Thursday, April 11, 2013

Milk Delivery

There is so much to say about our day Tuesday that I feel I could write an entire book. My heart and emotions are overflowing and it is difficult to sort through them all and write about what I feel needs to be heard about our morning.  Tuesday morning we (John, Cora and I plus my two baby mama friends Ali and Becca and their babies and our amazing friend and photographer Chelle) headed out to see the ministry BabiesWithout Milk in action.  And, of course, to see baby Alseny (If you haven’t read the last post, read it first). Along for the ride was 3 coolers full of over 150 oz of breast milk I have pumped since seeing Alseny last.  I couldn’t even sleep the night before as I was so excited to see our little adopted (in our minds, anyway) baby boy and to see this beautiful ministry in action.

Babies Without Milk was started by a woman named Estel who saw babies dying after their mothers had died because they had no source of healthy nutrition.  If you have a baby in Guinea you are 20 times more likely to die in childbirth than if you have a baby in the United States.  That number is staggering to me.  The result of that statistic is hundreds of babies who are left without a mother and, in most cases, without good nutrition.  It is no wonder, then, that almost 6 out of 100 babies die in this country as so many babies are left without proper nutrition and care.


But Estel saw that need and with the Lord’s blessing created a ministry.  She now has around 200 babies who come to this courtyard compound every 2 weeks to receive formula.  They are brought by siblings, aunts, grandmothers, neighbors, or whoever has decided to take on the duty of caring for them after their mothers have died.  It broke my heart to see all these babies and know that they would never know their mothers but also so thankful that they will, hopefully, avoid that second statistic thanks to their caregivers and this ministry.

Driving the 45km to get to the distribution site (the furthest I’ve been away from the ship) proved a bit more difficult than we anticipated since all the lanes of traffic go the other direction in the morning. But after 2 hours of traffic, wrong turns, unhappy babies, puking and wonderful policemen helping us with directions, we made it.   We walked into a courtyard filled with women and babies and immediately our three babies were snatched up by the women and tiny African babies placed in our hands.  To say the difficult journey was worth it would be an enormous understatement.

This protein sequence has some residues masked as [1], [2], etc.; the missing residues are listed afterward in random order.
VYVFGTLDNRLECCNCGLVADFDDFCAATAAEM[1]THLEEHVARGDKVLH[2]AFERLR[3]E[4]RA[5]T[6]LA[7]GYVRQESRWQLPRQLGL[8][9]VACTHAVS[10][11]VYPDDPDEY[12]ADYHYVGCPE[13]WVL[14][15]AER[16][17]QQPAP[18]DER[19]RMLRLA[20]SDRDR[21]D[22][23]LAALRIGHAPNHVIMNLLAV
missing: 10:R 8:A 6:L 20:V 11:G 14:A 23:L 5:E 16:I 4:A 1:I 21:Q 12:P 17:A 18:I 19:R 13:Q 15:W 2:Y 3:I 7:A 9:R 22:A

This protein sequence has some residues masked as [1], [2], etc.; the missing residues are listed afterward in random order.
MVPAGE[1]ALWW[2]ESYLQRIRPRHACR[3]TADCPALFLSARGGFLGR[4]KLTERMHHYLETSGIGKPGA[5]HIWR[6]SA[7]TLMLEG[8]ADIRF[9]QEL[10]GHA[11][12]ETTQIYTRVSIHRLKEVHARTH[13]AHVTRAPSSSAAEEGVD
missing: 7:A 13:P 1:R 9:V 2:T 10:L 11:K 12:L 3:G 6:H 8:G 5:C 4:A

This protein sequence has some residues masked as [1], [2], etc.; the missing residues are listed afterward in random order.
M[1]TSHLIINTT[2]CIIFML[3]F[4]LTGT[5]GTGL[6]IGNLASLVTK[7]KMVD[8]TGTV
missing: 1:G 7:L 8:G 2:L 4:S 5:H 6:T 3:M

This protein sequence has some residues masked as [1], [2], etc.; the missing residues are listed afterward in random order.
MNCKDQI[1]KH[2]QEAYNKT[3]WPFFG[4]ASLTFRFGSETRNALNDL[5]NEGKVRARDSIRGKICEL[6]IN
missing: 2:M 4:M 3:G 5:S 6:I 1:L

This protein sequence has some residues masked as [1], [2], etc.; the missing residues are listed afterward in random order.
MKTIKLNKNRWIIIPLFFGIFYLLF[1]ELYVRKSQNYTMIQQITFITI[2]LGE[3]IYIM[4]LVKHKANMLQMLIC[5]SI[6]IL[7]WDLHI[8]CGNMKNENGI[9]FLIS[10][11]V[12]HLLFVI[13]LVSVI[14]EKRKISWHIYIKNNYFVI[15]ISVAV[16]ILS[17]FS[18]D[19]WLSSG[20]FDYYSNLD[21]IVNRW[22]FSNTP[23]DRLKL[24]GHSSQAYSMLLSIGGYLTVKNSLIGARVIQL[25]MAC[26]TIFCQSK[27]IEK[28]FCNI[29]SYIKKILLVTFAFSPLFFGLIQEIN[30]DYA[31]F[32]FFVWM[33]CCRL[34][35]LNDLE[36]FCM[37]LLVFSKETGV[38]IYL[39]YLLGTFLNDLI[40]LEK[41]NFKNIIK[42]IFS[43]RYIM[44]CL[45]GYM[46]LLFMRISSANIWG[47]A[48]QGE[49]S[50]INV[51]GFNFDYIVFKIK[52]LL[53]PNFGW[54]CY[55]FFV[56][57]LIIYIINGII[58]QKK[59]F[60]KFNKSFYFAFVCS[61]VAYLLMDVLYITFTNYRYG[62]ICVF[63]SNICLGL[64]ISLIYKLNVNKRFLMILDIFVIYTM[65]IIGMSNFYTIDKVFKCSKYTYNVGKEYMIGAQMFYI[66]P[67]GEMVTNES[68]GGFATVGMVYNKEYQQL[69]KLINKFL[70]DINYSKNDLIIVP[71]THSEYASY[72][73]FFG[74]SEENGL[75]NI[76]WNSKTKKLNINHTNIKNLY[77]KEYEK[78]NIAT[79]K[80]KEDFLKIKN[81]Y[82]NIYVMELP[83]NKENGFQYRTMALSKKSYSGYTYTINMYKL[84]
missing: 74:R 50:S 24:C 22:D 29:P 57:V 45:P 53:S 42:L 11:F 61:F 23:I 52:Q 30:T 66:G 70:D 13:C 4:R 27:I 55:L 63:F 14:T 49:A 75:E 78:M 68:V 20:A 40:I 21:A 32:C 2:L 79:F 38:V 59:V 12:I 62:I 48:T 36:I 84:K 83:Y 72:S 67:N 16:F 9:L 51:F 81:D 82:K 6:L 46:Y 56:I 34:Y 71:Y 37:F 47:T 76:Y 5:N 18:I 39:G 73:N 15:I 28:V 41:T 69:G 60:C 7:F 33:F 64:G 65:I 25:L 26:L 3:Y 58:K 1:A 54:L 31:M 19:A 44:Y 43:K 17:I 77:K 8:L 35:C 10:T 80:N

We stayed in that courtyard for a couple hours passing around sweet babies and allowing our babies to be passed around.  It was beautiful.  Cora, I will say, gets baby of the year award for being a total trooper the entire day.  She loved the attention and was happy to be with whoever wanted her. 


While Cora was happily distracted I went searching for Alseny.  I needed to get my hands on him again.  He slept peacefully in my arms for quite a while and I was amazed that this tiny baby has had such an enormous impact on us and so many others in such a short time.  As he began to awaken looking for food I was again blessed by the opportunity to nurse him again, this time amongst a sea of curious African women.  My prayer is that God will use this act to open their hearts a little towards changing perceptions in their own culture about nursing orphaned babies.




Slowly the women and babies trickled away and we were treated to an amazing African meal. With bellies and hearts filled to bursting, we packed back into the Land Rover for the ride home. 

 
Becca is on the left and her daughter Hailey is in green. Ali and Zoe are in the front.
Thankfully it was not nearly as traumatic as the journey there.  As we arrived back at the ship I got the sense that we all couldn’t believe how blessed we felt to have experienced the Lord’s work so intimately.

 Sometimes it is so easy to get overwhelmed by the need here in Guinea.   We have seen and been privileged to be a part of ministries doing amazing things in this country but there are still thousands of people with illnesses we can’t treat. There are patients who have surgeries that aren’t successful.  People still die.  Sometimes you wonder if we are even making a difference, but then you spend time holding babies that are most likely alive because of one woman who saw a need and reached out.  We cannot possibly help everyone we come in contact with but we can continue to touch each person that enters our life and show them the Love of Jesus.
Many have asked if Alseny may someday become a permanent part of our family.  John and I love this little guy but I don’t think either of us feels strongly that we are truly supposed to adopt him, if that was even possible.  But we do plan on being a part of his life while we are here and we hope that we can be a part of his life in some capacity after we leave.  Our Chief surgeon Gary Parker says, “We cannot change the whole world, but we can change the whole world for one person.”  If we allow God’s love to flow through us to others we can be a part of changing the world for someone and in the end we might just realize that along the way our own world has been changed more than we ever thought possible. 

You must also go read Ali’s blog account of the day here as she has an amazing gift of painting pictures with words.
Thanks to Chelle for all the amazing pictures!

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